Genetic engineering reminder
|Posted June 30, 2003|
The Food and Drug Administration reminds universities conducting genetic engineering research that involves animals that they may need to perform this research under the authority of an investigational new animal drug exemption or a similar provision. As part of the new animal drugs for investigational use submissions, those conducting this type of research must document their plans regarding the disposition of all investigational animals after their participation in the study is completed.
The FDA is issuing the reminder now to help prevent situations similar to one that occurred at the University of Illinois at Champaign-Urbana. In late 2002, the agency determined that pigs involved in certain genetic engineering studies at this university might have entered the food supply because of improper disposal (see JAVMA, April 1, 2003, page 926).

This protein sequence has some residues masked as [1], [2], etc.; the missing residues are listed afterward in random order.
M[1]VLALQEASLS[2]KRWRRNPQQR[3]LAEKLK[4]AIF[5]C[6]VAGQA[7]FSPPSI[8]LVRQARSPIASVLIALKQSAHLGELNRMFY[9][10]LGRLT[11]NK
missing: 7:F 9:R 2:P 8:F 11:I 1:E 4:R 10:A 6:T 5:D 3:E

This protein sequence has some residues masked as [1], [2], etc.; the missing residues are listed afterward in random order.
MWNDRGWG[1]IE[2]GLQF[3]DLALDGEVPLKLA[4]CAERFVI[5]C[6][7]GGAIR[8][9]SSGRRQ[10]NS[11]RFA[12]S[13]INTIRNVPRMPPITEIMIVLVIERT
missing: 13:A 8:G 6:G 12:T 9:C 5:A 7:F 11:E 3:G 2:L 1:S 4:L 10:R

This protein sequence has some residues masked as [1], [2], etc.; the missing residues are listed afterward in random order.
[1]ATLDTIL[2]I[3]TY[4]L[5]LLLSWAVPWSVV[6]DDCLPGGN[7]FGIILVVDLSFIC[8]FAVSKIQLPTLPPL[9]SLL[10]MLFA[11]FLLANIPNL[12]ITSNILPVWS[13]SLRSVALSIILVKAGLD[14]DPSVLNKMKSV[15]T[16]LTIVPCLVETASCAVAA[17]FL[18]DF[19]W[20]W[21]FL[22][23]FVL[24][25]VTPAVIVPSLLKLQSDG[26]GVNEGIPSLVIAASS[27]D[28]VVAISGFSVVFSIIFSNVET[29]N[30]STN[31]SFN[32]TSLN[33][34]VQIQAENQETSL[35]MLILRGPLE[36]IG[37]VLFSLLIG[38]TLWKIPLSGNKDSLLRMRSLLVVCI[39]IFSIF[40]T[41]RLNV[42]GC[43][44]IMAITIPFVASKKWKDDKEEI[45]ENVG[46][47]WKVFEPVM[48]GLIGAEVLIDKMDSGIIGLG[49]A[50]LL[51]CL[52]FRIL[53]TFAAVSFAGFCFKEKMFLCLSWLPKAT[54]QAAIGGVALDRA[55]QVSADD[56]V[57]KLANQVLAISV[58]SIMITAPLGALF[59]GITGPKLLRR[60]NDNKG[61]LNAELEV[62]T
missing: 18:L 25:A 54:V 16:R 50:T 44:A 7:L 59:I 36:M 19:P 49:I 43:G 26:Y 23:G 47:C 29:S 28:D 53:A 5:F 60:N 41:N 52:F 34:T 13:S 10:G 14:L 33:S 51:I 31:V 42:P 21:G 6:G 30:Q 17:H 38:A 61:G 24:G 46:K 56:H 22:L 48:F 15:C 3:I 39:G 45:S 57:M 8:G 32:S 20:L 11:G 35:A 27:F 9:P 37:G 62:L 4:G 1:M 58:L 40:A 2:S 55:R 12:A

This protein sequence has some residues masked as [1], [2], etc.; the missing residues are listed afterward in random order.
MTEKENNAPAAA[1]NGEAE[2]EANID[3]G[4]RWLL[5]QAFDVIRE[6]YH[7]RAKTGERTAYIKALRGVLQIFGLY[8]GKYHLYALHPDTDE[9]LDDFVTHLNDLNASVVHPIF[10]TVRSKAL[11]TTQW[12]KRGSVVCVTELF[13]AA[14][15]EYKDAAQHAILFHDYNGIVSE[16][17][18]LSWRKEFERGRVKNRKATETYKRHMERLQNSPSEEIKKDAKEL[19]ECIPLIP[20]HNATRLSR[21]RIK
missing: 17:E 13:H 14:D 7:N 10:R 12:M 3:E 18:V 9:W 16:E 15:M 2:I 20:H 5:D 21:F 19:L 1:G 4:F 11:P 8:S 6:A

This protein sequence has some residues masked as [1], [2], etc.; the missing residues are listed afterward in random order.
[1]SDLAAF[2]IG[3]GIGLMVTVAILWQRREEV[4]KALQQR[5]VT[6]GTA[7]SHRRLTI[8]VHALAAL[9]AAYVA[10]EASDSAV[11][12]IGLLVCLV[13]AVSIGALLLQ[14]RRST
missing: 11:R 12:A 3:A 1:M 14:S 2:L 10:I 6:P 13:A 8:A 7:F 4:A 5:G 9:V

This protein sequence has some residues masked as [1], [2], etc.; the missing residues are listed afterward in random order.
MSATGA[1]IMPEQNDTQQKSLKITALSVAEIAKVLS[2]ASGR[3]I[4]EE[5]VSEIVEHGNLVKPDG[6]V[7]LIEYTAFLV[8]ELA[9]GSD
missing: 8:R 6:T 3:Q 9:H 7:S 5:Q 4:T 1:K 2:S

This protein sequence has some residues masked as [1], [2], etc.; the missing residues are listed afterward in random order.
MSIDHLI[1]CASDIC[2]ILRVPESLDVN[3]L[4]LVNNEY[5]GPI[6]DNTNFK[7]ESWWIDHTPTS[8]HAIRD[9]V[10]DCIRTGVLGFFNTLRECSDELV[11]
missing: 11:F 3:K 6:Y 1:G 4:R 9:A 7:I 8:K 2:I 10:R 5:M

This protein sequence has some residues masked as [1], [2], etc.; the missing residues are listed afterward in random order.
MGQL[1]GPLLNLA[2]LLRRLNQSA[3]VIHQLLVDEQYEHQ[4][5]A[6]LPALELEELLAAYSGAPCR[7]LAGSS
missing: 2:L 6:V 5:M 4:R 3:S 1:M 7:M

To date, the FDA has not permitted genetically engineered animals to enter the human food supply, and only in certain circumstances has the agency allowed these animals to be rendered and incorporated into animal feed.
Individuals can find the INAD regulations in the Code of Federal Regulations, Title 21, Part 511.1(b), www.access.gpo.gov/nara/cfr/waisidx_02/21cfr511_02.html. Researchers who have questions about their responsibilities may contact John Matheson at firstname.lastname@example.org or (301) 827-6649. They can also consult the FDA Center for Veterinary Medicine at www.fda.gov/cvm/biotechnology/bio_drugs.html.
2016 American Veterinary Medical Association